Feedburner Hack: How to Use Feedburner and Still Maintain Control of Your Feed and Subscribers

Here is a great little hack that will allow you to gain all the benefits of Feedburner without ever losing control of your original feed and subscribers. (I don’t usually blog about blogging, but I have not seen this hack covered elsewhere, so I thought I would make it available here.)

A LITTLE HISTORY:

If you have a blog, then you probably want to know how many people subscribe to your blog. There are plenty of programs to help you track visitors, but tracking subscribers is a particular challenge. Most blogs generate several feeds, and subscribers use a variety of different feed readers. How do you capture all this information in a single number?

Feedburner FlamaconEnter Feedburner. Feedburner provides a way to consolidate all your feeds into one “burned” feed and then gives you back detailed information about your subscribers — such as how many subscribers do you have, which feed readers do they use, what items on your blog do they view, etc. This is helpful information for any blogger, and Feedburner provides all these statistics free of charge.

However, many bloggers hesitate signing up with Feedburner because they do not want to lose control of their feed. The question arises: “If I sign up with Feedburner, and all my subscribers subscribe to my new Feedburner feed, what happens if I ever want to leave Feedburner?” Sure, you could ask all your subscribers to re-subscribe to a different feed, but not everyone will, and you could lose some subscribers along the way.

That is exactly the situation I faced last summer when I was trying to decide whether or not to go with Feedburner. One possible solution was to use Feedburner’s MyBrand. MyBrand allows you to use Feedburner while running everything through your own domain instead of theirs. The problem with MyBrand, however, is that the set-up is somewhat technical, and you still need to create a new feed name to use the service.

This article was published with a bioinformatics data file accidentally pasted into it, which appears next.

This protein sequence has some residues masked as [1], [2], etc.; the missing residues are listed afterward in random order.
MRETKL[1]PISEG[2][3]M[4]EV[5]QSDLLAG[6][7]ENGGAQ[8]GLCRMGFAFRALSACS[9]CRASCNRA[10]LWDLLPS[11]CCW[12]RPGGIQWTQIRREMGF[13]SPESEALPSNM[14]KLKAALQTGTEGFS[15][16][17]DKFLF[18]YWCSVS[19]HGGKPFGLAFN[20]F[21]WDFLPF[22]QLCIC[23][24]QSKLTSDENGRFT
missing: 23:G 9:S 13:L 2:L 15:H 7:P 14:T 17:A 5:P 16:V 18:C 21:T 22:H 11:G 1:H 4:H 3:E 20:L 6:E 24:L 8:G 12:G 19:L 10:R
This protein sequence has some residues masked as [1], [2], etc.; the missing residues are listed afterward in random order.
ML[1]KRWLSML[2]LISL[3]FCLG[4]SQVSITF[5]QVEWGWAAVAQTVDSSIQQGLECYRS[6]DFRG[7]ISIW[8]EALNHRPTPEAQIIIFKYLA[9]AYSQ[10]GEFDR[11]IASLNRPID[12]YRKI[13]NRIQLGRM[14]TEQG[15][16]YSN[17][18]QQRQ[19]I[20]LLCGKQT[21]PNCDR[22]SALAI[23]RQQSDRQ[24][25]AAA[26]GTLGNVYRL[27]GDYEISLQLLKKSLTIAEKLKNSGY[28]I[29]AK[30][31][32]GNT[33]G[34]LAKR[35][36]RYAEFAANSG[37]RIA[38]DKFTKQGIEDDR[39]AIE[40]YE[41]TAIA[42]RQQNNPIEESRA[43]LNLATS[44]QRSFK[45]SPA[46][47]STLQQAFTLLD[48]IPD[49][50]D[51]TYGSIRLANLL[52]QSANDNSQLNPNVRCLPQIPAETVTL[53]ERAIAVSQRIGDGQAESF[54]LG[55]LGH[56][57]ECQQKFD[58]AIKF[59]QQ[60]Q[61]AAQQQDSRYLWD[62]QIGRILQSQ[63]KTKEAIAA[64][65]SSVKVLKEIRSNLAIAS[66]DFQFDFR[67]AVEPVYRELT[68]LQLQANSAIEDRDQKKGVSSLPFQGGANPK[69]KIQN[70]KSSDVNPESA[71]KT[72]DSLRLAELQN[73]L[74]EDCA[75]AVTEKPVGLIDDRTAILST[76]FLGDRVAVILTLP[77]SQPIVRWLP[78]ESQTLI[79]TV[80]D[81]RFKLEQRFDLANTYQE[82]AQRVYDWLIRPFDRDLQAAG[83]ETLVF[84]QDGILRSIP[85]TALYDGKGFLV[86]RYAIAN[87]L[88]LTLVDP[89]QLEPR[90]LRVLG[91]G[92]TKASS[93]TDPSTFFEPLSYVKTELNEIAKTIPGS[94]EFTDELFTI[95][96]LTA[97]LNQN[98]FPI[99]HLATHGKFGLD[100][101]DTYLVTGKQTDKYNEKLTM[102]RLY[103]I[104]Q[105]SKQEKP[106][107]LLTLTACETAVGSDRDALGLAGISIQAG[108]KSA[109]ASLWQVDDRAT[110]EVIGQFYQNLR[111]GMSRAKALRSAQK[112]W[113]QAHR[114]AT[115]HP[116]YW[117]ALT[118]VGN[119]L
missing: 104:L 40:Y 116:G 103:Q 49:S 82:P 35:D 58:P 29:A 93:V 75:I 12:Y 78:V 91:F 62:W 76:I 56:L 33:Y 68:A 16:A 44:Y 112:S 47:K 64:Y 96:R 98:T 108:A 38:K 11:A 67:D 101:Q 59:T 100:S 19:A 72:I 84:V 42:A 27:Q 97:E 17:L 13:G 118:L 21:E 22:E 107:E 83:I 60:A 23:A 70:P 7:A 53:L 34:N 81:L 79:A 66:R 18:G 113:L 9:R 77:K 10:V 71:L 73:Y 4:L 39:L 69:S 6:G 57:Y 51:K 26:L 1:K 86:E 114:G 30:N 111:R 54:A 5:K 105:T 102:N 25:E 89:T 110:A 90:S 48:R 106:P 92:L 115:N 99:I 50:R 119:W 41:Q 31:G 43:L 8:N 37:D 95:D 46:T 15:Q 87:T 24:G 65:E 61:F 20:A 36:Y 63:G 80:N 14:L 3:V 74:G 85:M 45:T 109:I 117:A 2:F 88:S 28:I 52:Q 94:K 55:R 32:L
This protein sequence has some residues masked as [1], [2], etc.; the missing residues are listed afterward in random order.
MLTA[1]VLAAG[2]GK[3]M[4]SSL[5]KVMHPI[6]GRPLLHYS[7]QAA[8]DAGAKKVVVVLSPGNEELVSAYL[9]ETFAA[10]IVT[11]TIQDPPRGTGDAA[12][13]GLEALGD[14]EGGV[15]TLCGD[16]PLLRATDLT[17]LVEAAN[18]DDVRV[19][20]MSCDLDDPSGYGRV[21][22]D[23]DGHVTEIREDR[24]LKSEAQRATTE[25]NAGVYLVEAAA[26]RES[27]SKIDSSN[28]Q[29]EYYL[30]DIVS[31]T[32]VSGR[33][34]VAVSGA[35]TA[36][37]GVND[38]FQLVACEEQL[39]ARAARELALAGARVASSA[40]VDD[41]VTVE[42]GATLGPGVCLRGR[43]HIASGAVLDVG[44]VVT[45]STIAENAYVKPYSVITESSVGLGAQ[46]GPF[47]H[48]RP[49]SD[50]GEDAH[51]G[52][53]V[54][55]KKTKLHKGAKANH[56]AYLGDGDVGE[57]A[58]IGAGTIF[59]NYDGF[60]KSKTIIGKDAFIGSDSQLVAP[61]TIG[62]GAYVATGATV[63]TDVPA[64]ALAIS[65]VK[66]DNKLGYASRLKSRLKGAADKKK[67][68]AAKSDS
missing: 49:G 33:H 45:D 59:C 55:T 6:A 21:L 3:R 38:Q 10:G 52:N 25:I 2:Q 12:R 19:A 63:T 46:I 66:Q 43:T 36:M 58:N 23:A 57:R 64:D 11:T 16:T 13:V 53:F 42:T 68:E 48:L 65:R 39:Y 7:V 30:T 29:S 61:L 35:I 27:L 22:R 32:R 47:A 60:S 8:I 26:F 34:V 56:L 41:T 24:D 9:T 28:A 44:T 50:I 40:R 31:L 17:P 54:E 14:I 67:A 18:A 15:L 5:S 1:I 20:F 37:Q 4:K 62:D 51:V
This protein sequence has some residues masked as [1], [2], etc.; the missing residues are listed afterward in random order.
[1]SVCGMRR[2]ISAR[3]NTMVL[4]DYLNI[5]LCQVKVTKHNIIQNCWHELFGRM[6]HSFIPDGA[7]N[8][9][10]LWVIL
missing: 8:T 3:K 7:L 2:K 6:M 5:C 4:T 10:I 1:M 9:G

THE HACK:

Here is a much simpler way that allows you to take full advantage of all of Feedburner’s services while still maintaining control of your original feed and subscribers. Basically, you redirect all your feeds into your one burned feed, but then have new subscribers subscribe through your original feed on your Feedburner landing page. Here is how to do it. (Note: If you already have a Feedburner account, you can skip straight to Step 3.)

  1. Sign up with Feedburner. Give them your original feed, and then choose a name for your new “burned” feed. Here is an example using my own blog feeds:

  2. Follow Feedburner’s instructions to redirect all feeds coming from your blog to your new burned feed. (Note: If you have a self-hosted WordPress site, the Feedburner Feedsmith plugin will do this for you.)
  3. In your Feedburner Dashboard, click on the Optimize tab at the top (second tab over).
  4. Under Services in the left sidebar, select BrowserFriendly.
  5. Scroll down to Content Options at the bottom of the page where you will see these words highlighted in blue: “Use your redirected feed URL on your BrowserFriendly landing page.” Click on the words, and a hidden option will magically appear: “Redirected Feed URL” with an empty box next to it. Put your original feed in the box (here is an example from my blog once again: http://www.rayfowler.org/feed/), and then click Save at the bottom left-hand corner of the page.